Android Deals – Nov 26th, 2014: LG G Watch, HTC One M8, Moto X and More!

Published on November 26, 2014 by

Everyday, there are a ton of new products on sale. It’s our job to not just bring you all the news in the Android world, but to give you heads up on some killer deals. And that’s exactly what we do everyday with our Android Deals post. Below we have products sorted into five categories, Smartphones, Tablets, Accessories, Smartwatches and Other Tech. Under other tech you’ll find stuff that we don’t usually cover, but the deal was too good to pass up. So enjoy!





Other Tech

Rita Crook Benedict Cumberbatch Can Charm Humans, but Can He Fool a Computer?

The Imitation Game, a movie portraying Alan Turing’s life (who would have celebrated his 100thbirthday on Mathematica‘s 23rd birthday—read our blog post), was released this week, which we’ve been looking forward to. Turing machines were one of the focal points of the movie, and we launched a prize in 2007 to determine whether the 2,3 Turing machine was universal.

So of course, Cumberbatch’s promotional video where he impersonates other beloved actors reached us as well, which got me wondering, could Mathematica‘s machine learning capabilities recognize his voice, or could he fool a computer too?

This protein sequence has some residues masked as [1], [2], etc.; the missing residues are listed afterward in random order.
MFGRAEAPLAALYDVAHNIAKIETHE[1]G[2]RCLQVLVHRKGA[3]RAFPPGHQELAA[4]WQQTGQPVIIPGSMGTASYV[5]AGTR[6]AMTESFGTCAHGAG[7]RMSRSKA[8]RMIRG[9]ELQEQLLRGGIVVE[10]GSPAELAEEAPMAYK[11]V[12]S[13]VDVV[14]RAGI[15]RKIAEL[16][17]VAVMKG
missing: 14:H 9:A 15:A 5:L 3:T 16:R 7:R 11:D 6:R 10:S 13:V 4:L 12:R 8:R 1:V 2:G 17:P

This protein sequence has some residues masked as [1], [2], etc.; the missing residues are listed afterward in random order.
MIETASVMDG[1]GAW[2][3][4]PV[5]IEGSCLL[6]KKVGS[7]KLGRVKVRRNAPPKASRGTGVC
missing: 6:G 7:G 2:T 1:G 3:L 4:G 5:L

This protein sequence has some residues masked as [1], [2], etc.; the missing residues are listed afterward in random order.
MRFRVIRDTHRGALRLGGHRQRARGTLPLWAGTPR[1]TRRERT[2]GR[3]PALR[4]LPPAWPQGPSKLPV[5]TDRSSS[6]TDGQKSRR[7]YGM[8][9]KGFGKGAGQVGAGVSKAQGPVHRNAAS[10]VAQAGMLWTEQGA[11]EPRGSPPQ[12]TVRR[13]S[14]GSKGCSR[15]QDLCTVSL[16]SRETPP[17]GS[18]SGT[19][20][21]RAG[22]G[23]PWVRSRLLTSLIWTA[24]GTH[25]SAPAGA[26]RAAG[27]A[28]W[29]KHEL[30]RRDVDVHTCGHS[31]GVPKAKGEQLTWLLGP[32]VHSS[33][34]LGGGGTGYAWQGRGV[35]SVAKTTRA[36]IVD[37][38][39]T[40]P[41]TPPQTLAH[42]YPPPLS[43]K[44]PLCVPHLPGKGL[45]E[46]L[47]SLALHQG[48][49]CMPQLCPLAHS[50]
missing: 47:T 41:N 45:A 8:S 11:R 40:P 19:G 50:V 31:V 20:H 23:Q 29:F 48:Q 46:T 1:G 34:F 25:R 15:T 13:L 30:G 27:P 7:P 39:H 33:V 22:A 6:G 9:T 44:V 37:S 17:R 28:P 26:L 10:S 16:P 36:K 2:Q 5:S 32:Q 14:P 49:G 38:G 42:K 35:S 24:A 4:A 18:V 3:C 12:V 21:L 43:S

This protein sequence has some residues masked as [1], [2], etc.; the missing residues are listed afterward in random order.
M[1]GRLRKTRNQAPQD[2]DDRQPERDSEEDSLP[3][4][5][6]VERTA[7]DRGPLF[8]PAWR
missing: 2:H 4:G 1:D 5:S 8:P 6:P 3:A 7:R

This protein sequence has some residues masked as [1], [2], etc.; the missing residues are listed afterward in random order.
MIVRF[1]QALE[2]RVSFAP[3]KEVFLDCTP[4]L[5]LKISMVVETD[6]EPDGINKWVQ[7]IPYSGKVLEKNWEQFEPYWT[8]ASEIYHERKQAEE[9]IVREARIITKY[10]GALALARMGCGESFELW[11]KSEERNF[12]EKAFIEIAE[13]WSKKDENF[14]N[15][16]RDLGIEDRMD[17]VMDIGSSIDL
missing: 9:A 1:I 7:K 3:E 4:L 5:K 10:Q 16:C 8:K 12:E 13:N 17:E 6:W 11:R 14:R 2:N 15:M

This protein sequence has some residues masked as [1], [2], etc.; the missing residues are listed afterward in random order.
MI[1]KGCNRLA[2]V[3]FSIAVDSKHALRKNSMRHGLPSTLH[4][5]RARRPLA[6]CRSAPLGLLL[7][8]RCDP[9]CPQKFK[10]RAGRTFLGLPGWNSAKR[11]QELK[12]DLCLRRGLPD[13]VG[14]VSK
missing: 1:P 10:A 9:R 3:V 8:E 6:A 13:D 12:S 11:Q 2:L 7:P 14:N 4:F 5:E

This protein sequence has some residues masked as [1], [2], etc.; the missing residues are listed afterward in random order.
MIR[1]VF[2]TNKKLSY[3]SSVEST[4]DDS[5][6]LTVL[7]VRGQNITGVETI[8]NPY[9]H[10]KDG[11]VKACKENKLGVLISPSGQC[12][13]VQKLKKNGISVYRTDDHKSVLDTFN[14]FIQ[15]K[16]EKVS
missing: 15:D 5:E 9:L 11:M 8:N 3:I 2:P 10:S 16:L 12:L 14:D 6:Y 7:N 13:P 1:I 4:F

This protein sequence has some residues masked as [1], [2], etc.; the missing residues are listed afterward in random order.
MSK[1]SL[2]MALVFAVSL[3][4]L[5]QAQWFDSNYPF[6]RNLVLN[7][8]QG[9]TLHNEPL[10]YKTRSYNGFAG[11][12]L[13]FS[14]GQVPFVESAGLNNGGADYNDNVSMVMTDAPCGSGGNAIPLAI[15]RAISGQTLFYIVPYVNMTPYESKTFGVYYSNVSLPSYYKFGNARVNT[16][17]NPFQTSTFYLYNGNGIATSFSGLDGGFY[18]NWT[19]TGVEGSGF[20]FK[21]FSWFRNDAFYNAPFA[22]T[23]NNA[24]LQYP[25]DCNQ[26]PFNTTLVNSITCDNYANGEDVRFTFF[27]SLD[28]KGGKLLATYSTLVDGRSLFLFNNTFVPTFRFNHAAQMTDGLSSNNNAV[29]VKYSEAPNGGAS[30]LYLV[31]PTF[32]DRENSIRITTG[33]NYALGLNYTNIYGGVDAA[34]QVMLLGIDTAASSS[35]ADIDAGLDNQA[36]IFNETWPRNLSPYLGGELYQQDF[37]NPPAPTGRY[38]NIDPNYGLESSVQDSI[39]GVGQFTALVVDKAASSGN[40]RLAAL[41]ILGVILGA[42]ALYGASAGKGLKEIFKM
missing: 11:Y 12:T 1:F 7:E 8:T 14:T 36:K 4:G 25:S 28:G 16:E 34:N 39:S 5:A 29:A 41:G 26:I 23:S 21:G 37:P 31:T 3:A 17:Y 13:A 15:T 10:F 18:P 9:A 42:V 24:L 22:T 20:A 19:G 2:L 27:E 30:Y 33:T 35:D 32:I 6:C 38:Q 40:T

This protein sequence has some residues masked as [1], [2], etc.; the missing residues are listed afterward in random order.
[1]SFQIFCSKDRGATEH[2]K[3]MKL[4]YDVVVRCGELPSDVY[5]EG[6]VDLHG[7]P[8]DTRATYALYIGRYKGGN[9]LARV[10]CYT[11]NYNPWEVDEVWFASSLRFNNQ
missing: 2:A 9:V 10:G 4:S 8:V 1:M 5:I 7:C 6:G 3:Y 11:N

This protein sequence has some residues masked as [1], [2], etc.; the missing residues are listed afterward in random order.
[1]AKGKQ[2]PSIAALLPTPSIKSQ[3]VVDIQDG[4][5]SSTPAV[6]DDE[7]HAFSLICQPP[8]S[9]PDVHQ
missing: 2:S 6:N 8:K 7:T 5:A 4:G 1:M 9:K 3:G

I personally can’t stop myself from chuckling uncontrollably while watching his impressions, however, I wanted to look beyond the entertainment factor.

So I started wondering: Is he actually good at doing these impressions? Or are we all just charmed by his persona?

Is my psyche just being fooled by the meta-language, perhaps? If we take the data of pure voices, does he actually cut the mustard in matching these?

In order to determine the answer, 10 years ago we would have needed to stroll the streets and play audio snippets to 300 people from the James Bond movies, The Shining, Batman, and Cumberbatch’s impression snippets—then survey whether those people were fooled.

But no need, if you have your Mathematica handy!

With Mathematica‘s machine learning capabilities, it’s possible to classify sample voice snippets easily, which means we can determine whether Benedict’s impressions would be able to fool a computer. So I set myself the challenge of building a decent enough database of voice samples, plus I took snippets from each of Benedict’s impression attempts, and I let Mathematica do its magic.

We built a path to each person’s snippet database, which Mathematica exported for analysis:

Classify sample voice snippets

We imported all of the real voices:

Import real voices

The classifier was trained simply by providing the associated real voices to Classify; in the interest of speed, a pre-trained ClassifierFunction was loaded from cfActorWDX.wdx: